In a sculptural collaboration, Rebecca Belmore and Osvaldo Yero use ice to make an artwork melted over the duration of the Ontario Human Rights Commission’s CASHRA conference. A large block of ice signifies a life-size form, the body absent, as evidence that it too will disappear. This work symbolically suggested the frozen land of Canada in winter. To be left outside for too long is to die.
last seen alive in police custody
under the influence
found 5 days later frozen to death in a field
wearing one shoe
marks on his body likely caused by handcuffs
aboriginal teenage boy
dropped off and walking to where?
In memory of Neil Stonechild (1973-1990)
This is the second installation of Rebecca Belmore and Osvaldo Yero’s temporal sculpture, Freeze. An anti-monument, its power relies on the memories and associations that linger well beyond the physical fact of its disappearance. As ice melts into air over the two days of the human rights conference, the aspiration is that the weight of oppression, personal and systemic, begins to evaporate as well.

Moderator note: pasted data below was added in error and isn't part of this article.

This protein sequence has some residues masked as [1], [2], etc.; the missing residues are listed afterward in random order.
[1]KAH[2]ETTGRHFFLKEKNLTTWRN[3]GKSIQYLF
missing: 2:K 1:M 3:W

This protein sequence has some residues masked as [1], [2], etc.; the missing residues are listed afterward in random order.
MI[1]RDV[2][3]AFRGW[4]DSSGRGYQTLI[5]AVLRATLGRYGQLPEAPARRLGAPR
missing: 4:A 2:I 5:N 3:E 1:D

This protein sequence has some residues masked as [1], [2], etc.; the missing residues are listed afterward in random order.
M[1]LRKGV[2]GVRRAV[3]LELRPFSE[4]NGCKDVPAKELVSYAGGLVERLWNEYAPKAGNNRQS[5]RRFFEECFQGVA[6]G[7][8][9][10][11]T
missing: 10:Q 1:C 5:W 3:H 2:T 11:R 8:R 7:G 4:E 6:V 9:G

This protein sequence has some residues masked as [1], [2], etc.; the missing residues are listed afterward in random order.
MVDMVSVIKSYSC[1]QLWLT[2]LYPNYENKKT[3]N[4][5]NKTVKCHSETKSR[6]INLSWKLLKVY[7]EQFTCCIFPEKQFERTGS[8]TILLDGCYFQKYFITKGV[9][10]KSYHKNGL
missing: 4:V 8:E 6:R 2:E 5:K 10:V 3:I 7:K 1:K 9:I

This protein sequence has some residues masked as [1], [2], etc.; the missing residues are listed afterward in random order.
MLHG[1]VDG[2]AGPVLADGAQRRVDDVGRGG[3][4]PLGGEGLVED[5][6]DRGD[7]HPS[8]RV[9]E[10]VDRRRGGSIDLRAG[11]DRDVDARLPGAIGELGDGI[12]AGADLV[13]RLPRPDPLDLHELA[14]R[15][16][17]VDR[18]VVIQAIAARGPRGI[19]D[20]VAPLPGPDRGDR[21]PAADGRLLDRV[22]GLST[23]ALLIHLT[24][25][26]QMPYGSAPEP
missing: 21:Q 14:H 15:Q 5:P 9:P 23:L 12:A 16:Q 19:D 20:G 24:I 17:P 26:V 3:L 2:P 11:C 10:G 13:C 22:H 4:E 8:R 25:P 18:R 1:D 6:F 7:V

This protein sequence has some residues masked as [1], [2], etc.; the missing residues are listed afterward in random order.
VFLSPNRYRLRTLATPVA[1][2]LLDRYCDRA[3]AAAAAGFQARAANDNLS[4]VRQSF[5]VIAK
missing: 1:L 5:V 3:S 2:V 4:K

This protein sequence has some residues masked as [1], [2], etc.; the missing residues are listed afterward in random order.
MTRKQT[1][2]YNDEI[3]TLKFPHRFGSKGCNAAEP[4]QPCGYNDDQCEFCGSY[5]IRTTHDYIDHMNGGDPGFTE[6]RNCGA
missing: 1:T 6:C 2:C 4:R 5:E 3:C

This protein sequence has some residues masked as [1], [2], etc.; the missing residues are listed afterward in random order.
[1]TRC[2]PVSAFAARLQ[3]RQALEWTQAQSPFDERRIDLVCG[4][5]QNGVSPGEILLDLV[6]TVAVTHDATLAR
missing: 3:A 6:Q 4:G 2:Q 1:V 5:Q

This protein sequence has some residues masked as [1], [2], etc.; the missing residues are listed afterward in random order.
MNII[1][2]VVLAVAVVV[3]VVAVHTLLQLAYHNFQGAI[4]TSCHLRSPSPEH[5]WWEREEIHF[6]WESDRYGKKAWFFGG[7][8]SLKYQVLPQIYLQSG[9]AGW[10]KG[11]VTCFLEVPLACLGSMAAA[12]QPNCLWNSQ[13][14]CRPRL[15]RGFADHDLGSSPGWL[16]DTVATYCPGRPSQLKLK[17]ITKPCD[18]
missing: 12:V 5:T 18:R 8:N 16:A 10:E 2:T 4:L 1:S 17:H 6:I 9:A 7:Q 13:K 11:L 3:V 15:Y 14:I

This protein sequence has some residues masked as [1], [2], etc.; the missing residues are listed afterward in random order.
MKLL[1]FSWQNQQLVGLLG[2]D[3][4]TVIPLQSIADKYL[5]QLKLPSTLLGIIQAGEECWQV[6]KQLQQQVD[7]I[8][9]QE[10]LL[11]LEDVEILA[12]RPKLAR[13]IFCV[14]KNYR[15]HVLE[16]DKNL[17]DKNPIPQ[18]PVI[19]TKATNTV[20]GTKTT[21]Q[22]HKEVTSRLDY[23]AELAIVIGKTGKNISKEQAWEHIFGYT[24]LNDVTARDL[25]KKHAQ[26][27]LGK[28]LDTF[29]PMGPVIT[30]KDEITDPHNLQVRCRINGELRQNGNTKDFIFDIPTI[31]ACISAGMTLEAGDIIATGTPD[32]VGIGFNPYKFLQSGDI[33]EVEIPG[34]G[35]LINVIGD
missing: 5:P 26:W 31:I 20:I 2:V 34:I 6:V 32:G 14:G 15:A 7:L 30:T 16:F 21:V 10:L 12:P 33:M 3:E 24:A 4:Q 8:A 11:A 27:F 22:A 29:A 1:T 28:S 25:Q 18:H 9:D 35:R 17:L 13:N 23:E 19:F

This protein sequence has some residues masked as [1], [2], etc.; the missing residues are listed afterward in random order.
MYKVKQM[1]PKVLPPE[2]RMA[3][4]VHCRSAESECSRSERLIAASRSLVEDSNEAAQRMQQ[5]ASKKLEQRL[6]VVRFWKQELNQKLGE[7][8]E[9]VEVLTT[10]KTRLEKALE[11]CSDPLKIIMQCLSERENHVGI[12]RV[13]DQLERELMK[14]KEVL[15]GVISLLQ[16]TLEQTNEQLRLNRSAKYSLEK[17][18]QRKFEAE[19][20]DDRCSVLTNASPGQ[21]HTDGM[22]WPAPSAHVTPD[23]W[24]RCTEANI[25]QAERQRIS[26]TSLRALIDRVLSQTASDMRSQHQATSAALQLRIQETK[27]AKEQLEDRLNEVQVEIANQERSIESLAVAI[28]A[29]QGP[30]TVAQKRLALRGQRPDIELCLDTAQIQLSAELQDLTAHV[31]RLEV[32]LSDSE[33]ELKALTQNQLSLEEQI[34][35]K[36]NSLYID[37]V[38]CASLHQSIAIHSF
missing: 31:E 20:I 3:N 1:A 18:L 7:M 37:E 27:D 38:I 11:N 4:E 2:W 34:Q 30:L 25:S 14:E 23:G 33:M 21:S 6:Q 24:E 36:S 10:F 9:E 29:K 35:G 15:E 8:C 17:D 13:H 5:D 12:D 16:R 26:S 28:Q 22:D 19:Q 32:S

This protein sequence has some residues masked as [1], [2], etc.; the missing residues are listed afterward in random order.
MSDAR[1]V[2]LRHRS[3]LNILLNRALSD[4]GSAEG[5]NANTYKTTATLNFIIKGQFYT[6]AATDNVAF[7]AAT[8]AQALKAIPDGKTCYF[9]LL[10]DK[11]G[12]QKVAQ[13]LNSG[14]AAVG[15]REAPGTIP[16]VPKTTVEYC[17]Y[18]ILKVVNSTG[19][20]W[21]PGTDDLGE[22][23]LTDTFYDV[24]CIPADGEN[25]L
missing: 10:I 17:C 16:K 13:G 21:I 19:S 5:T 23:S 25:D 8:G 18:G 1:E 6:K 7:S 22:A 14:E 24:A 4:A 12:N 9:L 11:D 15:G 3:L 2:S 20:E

Multidisciplinary artists Rebecca Belmore (Anishinabe) and Cuban-born artist Osvaldo Yero currently live and work in Vancouver.
Rebecca Belmore, who represented Canada at the 2005 Venice Biennale, has long been creating work about the plight of the disenfranchised and marginalized in society. In her poignant and dramatic performances, the artist's own body becomes the site of historical, cultural and political investigations as she explores the world of myth and community, boundaries between public and private, chaos and linear narrative.
Osvaldo Yero is best known for dealing with the vernacular culture and political climate of his homeland by incorporating emblems of religion, sexuality, nationalistic crests and symbols in his work with irony and affection.
The installation Freeze is a public art project of the convenience curatorial collective.
Support of the Ontario Human Rights Commission is gratefully acknowledged.